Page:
The United States is generally a less formal and more relaxed nation than many other countries. Despite that, it is necessary to be aware of a few main customs and business practices present in the U.S.
Having participated in numerous international business meetings in the United States, Green Gate Consulting has observed and summarized business customs and practices dominating in the U.S. market. Below we present the most important of them.
Undoubtedly, the most important principle in all aspects of doing business in the U.S. is an American saying “Time is Money”. For Americans, time is literally money. One needs to keep it in mind and respect the time of an American business partner, both in electronic correspondence and during personal business meetings.
Americans are very direct in the way they communicate. They respect logical thinking and expect their business partner to communicate clearly and understandably. They do not have time for second guessing and they wish to get to the point in a timely manner.
Electronic correspondence with an American business partner should be brief and strictly to the point. One should expect such correspondence to be rather informal and not falling into a framework of a business protocol.
Personal meetings are a strongly preferred and more fruitful way of business interactions with Americans.
One should always arrive at such meetings on time, which means about five minutes before an actual time of the meeting. Americans consider a late arrival to a business meeting to be disrespectful and showing a lack of personal disciplines, which, in their opinion, automatically translates into a sign of poor business organization.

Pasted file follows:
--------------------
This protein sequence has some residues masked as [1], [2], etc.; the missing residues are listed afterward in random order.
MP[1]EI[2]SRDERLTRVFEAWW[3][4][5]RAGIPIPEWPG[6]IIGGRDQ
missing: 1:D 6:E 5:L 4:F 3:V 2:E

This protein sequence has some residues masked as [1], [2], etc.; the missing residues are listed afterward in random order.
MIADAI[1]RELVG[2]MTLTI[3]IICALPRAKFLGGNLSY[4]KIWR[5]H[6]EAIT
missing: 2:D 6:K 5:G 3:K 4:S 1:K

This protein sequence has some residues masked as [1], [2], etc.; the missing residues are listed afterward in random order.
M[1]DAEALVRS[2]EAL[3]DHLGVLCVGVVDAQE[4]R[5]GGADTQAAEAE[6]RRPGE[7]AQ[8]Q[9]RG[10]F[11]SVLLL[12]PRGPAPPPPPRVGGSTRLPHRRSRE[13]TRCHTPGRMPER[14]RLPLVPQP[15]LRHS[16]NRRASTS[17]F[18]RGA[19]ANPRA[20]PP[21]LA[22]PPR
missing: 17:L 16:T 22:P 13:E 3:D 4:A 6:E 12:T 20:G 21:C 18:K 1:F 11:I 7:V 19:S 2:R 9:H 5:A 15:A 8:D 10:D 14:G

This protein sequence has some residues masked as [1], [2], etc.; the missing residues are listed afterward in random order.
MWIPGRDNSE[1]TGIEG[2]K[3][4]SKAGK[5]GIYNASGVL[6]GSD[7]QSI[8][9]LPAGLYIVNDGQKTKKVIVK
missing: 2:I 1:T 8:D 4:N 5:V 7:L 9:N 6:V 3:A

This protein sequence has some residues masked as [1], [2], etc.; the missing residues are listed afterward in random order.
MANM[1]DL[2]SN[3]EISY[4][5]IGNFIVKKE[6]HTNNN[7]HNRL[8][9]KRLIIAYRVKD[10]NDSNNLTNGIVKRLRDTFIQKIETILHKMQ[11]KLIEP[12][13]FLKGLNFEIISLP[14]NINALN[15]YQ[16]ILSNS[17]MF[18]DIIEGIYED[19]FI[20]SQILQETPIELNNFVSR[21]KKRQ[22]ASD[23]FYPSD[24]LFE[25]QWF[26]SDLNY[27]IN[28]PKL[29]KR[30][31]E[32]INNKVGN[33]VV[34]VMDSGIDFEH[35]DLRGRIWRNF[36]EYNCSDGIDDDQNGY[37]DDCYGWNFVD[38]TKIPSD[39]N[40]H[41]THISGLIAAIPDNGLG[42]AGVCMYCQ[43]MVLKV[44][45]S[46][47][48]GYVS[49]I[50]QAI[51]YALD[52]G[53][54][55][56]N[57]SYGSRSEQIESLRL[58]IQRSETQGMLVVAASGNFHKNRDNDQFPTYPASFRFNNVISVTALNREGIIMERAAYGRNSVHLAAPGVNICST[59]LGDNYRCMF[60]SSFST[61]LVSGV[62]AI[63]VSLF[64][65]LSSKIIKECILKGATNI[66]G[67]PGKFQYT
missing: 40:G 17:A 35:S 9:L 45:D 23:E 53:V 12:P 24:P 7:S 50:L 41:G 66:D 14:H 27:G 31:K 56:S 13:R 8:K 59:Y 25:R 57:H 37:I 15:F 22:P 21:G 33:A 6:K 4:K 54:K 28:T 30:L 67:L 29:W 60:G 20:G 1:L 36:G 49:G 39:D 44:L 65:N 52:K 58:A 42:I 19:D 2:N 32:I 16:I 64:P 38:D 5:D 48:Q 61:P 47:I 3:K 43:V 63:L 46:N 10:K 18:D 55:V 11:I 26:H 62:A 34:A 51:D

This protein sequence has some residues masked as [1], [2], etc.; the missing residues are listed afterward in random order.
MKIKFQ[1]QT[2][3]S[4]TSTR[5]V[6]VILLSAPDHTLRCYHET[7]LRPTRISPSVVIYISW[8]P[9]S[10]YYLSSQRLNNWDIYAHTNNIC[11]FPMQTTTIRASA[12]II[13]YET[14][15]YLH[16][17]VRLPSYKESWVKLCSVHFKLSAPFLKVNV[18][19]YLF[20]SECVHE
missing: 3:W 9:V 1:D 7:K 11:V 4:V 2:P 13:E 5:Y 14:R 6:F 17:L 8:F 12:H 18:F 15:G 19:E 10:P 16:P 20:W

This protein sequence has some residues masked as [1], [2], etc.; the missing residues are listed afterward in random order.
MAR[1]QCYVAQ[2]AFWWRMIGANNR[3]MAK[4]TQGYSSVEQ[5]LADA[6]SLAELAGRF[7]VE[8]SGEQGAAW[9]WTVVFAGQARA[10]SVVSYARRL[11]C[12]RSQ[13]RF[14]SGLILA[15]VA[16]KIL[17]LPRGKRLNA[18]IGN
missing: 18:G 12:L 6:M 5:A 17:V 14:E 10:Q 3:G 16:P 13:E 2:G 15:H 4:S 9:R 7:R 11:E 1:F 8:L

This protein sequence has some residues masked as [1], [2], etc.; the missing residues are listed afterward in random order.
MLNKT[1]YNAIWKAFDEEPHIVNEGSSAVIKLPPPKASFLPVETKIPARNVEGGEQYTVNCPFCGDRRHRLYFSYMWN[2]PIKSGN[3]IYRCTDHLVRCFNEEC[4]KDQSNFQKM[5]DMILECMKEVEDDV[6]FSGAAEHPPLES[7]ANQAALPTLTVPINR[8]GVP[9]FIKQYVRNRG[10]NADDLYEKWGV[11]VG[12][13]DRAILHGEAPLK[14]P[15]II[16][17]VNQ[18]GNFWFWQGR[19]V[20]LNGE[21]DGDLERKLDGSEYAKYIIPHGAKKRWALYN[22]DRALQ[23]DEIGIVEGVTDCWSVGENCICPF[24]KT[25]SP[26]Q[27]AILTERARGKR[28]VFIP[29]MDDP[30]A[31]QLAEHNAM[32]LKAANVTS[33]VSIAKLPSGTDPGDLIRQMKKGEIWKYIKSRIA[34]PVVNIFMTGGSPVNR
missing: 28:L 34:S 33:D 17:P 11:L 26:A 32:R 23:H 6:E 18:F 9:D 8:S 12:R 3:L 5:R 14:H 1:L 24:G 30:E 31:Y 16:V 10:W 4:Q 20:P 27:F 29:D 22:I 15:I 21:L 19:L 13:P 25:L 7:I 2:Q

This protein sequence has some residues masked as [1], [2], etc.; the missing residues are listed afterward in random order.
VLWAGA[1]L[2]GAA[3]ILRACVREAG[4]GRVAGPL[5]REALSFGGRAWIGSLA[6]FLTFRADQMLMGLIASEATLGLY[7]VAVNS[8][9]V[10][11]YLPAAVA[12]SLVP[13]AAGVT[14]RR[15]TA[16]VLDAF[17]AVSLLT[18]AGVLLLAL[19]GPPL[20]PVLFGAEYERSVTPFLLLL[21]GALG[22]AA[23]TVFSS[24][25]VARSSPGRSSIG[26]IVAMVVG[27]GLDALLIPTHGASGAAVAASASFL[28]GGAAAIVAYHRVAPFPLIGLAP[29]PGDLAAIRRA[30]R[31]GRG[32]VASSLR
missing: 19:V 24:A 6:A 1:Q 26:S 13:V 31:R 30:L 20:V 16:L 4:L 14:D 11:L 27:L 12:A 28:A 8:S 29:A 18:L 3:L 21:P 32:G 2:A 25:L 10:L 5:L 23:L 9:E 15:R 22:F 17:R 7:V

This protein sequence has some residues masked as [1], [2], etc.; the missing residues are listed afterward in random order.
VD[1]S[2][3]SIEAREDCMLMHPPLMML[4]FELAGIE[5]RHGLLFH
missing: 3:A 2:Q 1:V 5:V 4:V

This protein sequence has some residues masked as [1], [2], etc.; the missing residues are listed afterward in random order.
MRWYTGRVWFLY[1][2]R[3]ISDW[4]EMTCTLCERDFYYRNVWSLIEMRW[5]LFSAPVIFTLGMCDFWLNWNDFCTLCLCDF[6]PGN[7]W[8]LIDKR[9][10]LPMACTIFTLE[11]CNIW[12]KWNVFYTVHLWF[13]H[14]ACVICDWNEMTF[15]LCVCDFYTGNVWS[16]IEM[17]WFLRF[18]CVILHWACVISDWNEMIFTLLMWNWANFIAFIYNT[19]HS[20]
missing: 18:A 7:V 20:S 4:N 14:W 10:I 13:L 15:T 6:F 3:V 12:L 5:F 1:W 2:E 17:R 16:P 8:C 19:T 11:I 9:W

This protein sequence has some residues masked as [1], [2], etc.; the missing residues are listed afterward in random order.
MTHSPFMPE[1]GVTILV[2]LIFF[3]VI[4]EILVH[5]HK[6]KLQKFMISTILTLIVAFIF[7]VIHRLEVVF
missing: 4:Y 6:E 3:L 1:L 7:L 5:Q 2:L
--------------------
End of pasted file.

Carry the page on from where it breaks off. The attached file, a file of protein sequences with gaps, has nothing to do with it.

In case of a delay more than 10-15 minutes, one needs to call to inform of such a delay and to apologize for it. It is, of course, unacceptable to not show up on the pre-arranged meeting with an American business partner without explanation, because it can mean a missed opportunity for another meeting.
Missing business meetings without prior notification speaks negatively not only about the person and his/her company, but it also presents a negative perception of his/her country.
Business meetings with Americans usually take place in a relaxed atmosphere, but they are serious in terms of their content and purpose.
During the first personal meeting there is only a short window of opportunity to build trust and understanding.
Americans develop their opinion about a trade partner within the first few minutes of a meeting. It is important, therefore, to be not only punctual, but to also have a proper appearance – from proper business attire, to an enthusiastic approach to a meeting and a proper company’s presentation.
Business attire in the United States varies depending on the region of the country and the type of business. A person meeting with a Wall Street banker will, for example, dress differently from a person meeting with a Californian entrepreneur. In general, however, American people on the East coast dress more formally, while people on the West coast are known for being less formal. If in doubt, it is always better to dress more formally or inquire from someone in advance.
It is also important to show enthusiasm in face of the upcoming trade talks. Americans are enthusiastic and full of energy people who like to see the same traits in others.
Business talks usually begin by exchanging business cards and short conversations on general topics to ease the atmosphere. Americans almost immediately start calling each other by the first name. Often, a business meeting agenda with participants’ names is distributed.
Proper preparation for the actual business talks is an extremely important issue.
It is important to properly present promotional materials including catalogs, brochures and company’s leaflets. During business meetings Americans like to receive something “tangible”. All promotional materials should be prepared in flawless English and they should have an interesting, eye catching graphic design.
All business presentations should be specific, not too long and they should contain only the most important information. Americans have no time or inclination to listen to a long and boring presentation.